The other foot stands in the world of the old and decrepit — your parents and teachers — with debt, ungodly amounts of stress, and a hefty dose of cynicism.
What this means is that I can’t tell you how to live your life, but I can give you a few bits of advice on how to handle the next 10 years of it.
There are four things I want you to take away from today.
I want you to fail.
Old people are stupid.
You are annoying.
Let’s touch a bit on each of these topics individually.
# 1 Failing — For me one of the fundamental challenges of growing up in an incredibly supportive community like Harbor Springs is that it’s nearly impossible for you to fail. The community just simply won’t let you. It’s the safest, cleanest, least diverse place in world. It’s an amazing little bubble that is a great place to grow up.
If I could hope for one thing for each of you in the next 10 years is that you need to fail. I want you to fail in everything that you do. I want you to fail at relationships, I want you to fail at school, I want you to fail at your career.
Failure is not something you should fear. It’s not something you should avoid. It is something we all should embrace and celebrate. Because the only way to grow, the only way to truly understand who you are is do something hard enough that failure is a likely outcome.
The key to failing is to fail fast. You need to be able to quickly learn from your mistakes and never do them again. Failure is like licking a chairlift in February, you quickly realize you’ve made a mistake and you’ll never want to do it again.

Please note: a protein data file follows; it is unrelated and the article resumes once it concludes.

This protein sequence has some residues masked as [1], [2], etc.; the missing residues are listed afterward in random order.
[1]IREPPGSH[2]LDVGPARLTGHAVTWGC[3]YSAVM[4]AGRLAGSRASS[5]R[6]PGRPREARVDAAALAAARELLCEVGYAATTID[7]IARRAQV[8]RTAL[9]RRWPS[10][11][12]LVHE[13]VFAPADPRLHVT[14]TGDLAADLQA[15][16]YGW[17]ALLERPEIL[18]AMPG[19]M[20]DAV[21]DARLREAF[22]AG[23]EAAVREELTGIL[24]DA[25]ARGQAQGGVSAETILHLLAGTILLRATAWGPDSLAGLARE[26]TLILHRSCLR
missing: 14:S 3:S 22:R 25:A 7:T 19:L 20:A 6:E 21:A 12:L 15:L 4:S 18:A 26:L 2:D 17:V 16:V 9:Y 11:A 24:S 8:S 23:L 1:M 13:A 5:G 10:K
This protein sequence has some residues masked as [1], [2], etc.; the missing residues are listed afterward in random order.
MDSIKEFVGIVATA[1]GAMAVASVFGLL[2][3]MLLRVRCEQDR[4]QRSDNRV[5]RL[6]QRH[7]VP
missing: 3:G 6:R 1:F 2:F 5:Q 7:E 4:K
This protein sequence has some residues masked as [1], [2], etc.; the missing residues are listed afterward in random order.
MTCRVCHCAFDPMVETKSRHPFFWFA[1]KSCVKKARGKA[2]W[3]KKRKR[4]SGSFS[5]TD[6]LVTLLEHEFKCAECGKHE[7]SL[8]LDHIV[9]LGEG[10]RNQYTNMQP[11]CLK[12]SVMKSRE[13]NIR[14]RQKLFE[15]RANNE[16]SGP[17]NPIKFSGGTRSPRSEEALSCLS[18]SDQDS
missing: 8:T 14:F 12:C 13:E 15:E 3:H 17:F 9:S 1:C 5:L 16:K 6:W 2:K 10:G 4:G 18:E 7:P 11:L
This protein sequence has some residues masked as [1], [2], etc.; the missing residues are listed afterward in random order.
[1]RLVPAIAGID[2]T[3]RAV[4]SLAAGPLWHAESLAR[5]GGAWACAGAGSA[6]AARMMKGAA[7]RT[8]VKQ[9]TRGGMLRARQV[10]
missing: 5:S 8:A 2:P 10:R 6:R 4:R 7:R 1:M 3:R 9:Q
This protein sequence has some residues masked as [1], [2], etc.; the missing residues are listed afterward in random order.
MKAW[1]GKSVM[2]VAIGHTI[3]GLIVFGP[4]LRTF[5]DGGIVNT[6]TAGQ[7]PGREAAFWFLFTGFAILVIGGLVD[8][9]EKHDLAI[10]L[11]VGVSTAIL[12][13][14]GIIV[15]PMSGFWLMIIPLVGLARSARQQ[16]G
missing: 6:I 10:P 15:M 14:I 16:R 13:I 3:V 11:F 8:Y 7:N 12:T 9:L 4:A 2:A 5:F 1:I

#2 Old people are stupid — Yes, I’m here to confirm that what you have been saying under your breath for your entire life is true. Your parents, your teachers, your aunts, uncles, and grandparents are stupid.
They are cynical and slow moving. They will try to protect you from making “mistakes.” They will ignore you, they will do things that will frustrate you. Sometimes you will wish they just go away, and let you clean up their mess.
But and this is an important but. They — for all of their many many faults have wisdom. They’ve been through it all. They understand that our world — as much as it has changed — is still fundamentally about relationships.
So seek out an old person or two and bring them into your inner circle. Cultivate mentors. Constantly seek their advice and counsel, because while I want you to fail I also want you to succeed and trust me there will come a time where the advice of an old person will mean the difference between success and failure.
However, As an ambassador sent here by the old people I’ve come to talk to you about something really important.
#3 You are annoying — I can’t stress this enough. You think you know everything. You are impatient and stubborn. You challenge authority and ask lots of questions. You’ve annoyed your parents and your teachers for 18 years. They can’t believe that at long last you will leave and go annoy someone else.
Oh that reminds me Congratulation Parents!
The world is changing rapidly. From how we work — how we live — how we consume information — to who we can, and cannot love.
It is scary to us old people. We don’t like change. You should just get a good white collar job, shut up, work you way up, and retire. This is the way the world works kids, don’t you know that?